Paris II: Pathos and Confidence

That's how late I arrived

If Paris I was confident like French girls are according to Bono, then perhaps Paris II was a great lover, like French men are (allegedly): aggressive, emotional and a little rough around the edges.

Bono seemed in a theatrical mood – singing flat on his back on the edge of the stage very early on in the show. Did we spot a little limp, was the back acting up? Who knows. Lots of things were going on on stage. Quick discussions with crew members, an ‘ok’ from The Edge for Bono to sing Happy Birthday/Bonne Anniversaire to his god daughter Holly, turning 21 that day.

This night was special from its playful ‘Unos, dos, tres, Louis Quatorze’ start. I felt it even outside of the front pit, having arrived very late for the show. Even if with my 5’1” I couldn’t see a damn thing on the stage. Even if the crowd weren’t ‘singers’ as much as the night before. Even if the band dropped notes left and right. Even if Bono got so carried away at times he forgot which verse was next. But things really spun into orbit with ‘Sometimes you can’t make it on your own.’

As Bono walked along the catwalk, taking off his trademark specs to sing nakedly of filial angst, something in his face betrayed tonight meant just that little more. And I remembered there was a story, of Hewson Jr and Sr, out on the town in Paris. I imagined he must be thinking of it now.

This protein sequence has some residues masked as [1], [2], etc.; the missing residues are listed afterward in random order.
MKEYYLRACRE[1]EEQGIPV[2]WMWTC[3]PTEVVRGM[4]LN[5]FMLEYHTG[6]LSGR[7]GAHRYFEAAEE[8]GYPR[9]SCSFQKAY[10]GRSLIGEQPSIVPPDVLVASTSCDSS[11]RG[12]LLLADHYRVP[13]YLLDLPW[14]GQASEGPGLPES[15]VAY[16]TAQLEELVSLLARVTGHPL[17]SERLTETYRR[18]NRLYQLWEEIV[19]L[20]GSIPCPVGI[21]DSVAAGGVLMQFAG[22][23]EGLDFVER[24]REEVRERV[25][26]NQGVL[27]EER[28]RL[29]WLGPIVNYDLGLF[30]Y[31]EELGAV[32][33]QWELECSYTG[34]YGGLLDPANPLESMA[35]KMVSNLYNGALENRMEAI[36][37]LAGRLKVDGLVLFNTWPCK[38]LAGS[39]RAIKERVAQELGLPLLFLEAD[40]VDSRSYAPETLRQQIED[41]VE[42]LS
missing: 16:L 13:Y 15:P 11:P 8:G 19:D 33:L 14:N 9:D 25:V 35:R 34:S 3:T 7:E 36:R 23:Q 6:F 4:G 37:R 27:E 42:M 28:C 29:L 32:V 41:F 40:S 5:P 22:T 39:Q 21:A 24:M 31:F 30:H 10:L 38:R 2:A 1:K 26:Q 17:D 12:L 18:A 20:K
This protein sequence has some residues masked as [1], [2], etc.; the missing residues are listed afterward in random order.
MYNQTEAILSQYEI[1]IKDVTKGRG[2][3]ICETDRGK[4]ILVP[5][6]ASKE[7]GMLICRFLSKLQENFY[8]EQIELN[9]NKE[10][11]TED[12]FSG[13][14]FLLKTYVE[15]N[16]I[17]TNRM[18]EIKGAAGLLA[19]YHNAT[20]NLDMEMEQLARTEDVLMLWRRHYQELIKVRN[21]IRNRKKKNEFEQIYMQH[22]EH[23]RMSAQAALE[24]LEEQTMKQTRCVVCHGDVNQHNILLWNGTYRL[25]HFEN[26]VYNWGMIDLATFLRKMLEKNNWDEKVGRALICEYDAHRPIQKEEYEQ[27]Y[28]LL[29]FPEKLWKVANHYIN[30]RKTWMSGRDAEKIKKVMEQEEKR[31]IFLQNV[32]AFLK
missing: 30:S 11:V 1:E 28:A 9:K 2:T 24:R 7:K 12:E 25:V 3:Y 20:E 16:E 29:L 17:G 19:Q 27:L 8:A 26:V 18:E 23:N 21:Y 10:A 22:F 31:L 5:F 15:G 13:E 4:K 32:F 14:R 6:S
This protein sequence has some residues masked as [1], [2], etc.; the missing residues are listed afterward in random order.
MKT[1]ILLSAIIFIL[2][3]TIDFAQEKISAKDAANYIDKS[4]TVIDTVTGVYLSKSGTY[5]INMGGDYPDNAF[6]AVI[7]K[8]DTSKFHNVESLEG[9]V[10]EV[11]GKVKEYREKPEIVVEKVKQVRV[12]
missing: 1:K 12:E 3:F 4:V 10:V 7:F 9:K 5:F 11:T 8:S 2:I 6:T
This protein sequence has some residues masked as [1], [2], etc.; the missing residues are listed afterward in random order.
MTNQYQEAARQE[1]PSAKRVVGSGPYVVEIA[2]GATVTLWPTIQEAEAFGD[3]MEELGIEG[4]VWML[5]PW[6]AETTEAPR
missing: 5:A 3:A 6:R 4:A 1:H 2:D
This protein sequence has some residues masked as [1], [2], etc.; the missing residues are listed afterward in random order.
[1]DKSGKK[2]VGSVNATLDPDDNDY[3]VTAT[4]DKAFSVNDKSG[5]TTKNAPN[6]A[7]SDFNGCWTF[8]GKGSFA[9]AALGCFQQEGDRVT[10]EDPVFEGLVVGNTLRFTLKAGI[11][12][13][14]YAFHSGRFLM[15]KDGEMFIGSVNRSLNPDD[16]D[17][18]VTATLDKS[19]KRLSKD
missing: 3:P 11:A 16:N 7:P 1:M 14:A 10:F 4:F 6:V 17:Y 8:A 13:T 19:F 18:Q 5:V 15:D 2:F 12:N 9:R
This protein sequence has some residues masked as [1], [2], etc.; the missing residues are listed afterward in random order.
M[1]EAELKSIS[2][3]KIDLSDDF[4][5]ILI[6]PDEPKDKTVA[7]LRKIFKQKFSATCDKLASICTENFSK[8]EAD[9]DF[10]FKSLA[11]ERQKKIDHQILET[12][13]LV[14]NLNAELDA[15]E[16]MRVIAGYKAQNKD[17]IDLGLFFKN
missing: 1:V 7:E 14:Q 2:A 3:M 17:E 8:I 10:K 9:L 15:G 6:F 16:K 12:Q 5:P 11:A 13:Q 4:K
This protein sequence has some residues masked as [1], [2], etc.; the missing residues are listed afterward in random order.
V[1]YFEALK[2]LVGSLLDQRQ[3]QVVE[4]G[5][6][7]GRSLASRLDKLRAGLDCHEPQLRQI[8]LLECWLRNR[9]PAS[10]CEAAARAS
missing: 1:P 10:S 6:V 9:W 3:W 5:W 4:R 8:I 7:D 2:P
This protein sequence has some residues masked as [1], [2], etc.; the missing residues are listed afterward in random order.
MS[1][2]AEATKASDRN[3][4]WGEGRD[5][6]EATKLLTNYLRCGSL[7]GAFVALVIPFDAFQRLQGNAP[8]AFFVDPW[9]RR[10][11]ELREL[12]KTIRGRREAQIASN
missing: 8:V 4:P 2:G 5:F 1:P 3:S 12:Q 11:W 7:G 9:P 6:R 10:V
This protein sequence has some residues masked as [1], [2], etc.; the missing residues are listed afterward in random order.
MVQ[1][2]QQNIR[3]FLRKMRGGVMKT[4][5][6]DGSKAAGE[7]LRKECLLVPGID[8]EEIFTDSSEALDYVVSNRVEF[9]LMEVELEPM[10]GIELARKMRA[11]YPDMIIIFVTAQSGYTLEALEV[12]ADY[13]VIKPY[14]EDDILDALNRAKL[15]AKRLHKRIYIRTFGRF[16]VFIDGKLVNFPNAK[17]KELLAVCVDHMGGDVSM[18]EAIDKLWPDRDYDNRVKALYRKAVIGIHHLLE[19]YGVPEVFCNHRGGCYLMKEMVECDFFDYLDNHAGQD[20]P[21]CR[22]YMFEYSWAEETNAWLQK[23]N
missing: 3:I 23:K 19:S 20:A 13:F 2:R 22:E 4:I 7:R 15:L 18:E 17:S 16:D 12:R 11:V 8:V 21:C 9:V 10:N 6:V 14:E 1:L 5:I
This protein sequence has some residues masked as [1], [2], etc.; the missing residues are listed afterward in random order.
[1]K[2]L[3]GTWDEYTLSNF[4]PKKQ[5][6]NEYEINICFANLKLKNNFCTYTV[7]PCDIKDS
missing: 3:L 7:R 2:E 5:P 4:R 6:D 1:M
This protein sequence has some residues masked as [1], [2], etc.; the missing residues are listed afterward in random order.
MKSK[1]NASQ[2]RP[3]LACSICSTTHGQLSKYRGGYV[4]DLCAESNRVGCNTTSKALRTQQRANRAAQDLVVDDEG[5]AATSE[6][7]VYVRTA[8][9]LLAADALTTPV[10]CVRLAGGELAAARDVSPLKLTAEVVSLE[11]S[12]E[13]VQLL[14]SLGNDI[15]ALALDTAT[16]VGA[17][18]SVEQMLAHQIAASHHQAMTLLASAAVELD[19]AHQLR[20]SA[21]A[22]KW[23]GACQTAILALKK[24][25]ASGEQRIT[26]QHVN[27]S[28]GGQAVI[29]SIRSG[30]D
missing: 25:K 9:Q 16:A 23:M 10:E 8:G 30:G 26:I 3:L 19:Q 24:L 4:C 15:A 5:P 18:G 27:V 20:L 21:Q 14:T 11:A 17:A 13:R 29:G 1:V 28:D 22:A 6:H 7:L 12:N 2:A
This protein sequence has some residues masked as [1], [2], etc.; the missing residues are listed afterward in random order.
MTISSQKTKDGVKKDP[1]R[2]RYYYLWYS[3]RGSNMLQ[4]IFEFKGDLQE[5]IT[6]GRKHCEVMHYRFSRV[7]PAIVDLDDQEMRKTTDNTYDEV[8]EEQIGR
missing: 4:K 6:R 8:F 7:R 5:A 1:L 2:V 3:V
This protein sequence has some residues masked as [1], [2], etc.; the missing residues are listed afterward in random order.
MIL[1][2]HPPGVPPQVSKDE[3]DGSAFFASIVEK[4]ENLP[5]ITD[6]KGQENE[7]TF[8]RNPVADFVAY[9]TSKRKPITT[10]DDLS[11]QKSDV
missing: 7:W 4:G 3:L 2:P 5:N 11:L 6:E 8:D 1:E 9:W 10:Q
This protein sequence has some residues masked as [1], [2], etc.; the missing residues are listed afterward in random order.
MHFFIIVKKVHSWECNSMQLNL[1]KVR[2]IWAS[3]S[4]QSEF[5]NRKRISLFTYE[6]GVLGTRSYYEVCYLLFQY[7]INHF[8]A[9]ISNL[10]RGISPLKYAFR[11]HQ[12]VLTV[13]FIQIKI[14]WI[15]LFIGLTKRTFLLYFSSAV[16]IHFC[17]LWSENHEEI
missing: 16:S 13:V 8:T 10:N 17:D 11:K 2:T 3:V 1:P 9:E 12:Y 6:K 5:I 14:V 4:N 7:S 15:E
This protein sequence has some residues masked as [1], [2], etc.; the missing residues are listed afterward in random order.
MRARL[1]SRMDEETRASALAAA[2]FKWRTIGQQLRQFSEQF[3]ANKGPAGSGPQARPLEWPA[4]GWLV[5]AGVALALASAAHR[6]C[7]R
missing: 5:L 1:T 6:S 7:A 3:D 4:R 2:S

The song continued, twisting towards its conclusion. Here comes ‘No regrets’, I thought, but Bono starts telling the story I was thinking of. Am I dreaming this? He talks about his father, the Dub who liked the opera. ‘And now I’m living it.’ He recounts the time his father drank him under the table in Paris, then put him to bed like a little boy. ‘And as I fell asleep, I listened to him sing the opera.’

Then he started singing with measured pathos: “E tu dice: “Io parto, addio!”, T’alluntane da stu core…, Da la terra de ll’ammore, tiene ‘o core ‘e nun turná?!” And my head exploded because not too long ago, on the West coast of Ireland, I heard that other Irishman sing the exact same song: ‘Return to Sorrento’.

That’s it right there for me. Top it off with a prolonged ‘Amazing Grace’ after Running to Standstill and Paris II moves into the coveted ‘best gig on the tour’-spot, slithering past Dublin II, and maybe even Dublin III in terms of raw emotion.

When things go off like that, the ubiquity of Pride and Sunday Bloody Sunday (bizarrely, sung for French football legend Zinedine Zindane), With or Without You and the simply unforgivable double whammy of Vertigo really doesn’t matter one iota. ‘Live is where we live,’ say the members of U2. And what a great life it is.